Slide of the month (SOTM) March. Kenya’s construction and real estate sector
africon GmbH was contracted by one of our clients and we successfully conducted a research on the aluminium industry in Kenya. We found out that the key drivers of this industry are the construction and real estate sectors in Kenya. Findings revealed that these sectors have experienced positive growth rates within the last five years and are expected to expand even further.
Kenya’s construction sector expanded by 8.6% and contributed approximately 6% to the country’s GDP in 2017. It is also one of the major sectors attracting foreign investors to the country.
According to Deloitte’s construction trends report, Kenya has remained the leading country with the highest number of projects in East Africa for four consecutive years, with projects increasing by 78% from 23 projects in 2017 to 41 projects worth $38.2 billion in 2018. The major construction projects are in real estate, energy and power, and transport, sources also reveal that the Kenyan government is spending billions of dollars on transport projects as Kenya is expected to become the logistics hub of East Africa.
Challenges to this Kenya’s construction sector include: the frequent use of substandard materials, long procurement procedures, low project completion rates, and low technological knowledge. Despite these apparent challenges, continuous growth is expected in the sector as the Kenyan government plans to build 500,000 houses by 2022, and also to reduce corporate tax for developers who construct at least 400 units per year.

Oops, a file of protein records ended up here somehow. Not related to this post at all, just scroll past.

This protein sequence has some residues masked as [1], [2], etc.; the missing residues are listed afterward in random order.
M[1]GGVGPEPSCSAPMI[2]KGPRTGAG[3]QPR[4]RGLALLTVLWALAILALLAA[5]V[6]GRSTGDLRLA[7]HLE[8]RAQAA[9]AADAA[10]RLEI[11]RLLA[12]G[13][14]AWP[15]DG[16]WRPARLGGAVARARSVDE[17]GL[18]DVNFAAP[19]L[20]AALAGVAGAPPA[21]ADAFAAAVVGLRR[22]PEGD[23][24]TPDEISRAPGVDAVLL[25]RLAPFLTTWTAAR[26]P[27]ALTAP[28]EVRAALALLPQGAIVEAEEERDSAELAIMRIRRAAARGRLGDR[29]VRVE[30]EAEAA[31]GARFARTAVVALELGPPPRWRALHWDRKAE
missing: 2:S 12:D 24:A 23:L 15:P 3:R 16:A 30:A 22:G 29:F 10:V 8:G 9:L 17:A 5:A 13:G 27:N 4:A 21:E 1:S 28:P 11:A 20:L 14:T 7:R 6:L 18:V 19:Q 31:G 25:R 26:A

Kenya’s real estate sector is the 6th largest contributor to Kenya’s GDP, and was valued at $5.5 billion in 2017. The sector expanded by 6.1% in 2017 compared to 8.8% in 2016, and this slowed growth rate is due to the elections and reduced credit supply (as a result of capped interest rates). The construction of new private residential buildings in Nairobi increased from 9,054 in 2015 to 10,002 in 2016, while new public residential buildings rose from 45 in 2015 to 1,062 in 2016. Some of the challenges faced by Kenya’s real estate sector include inadequate sources of funding, high land costs, and infrastructure development costs. However, government initiatives such as digitization of the land ministry, removal of land search fees, and inclusion of affordable housing as part of Kenya’s big four agenda is likely to boost real estate development over the next few years
For more information, check out our other slides of the month and do not hesitate to contact us.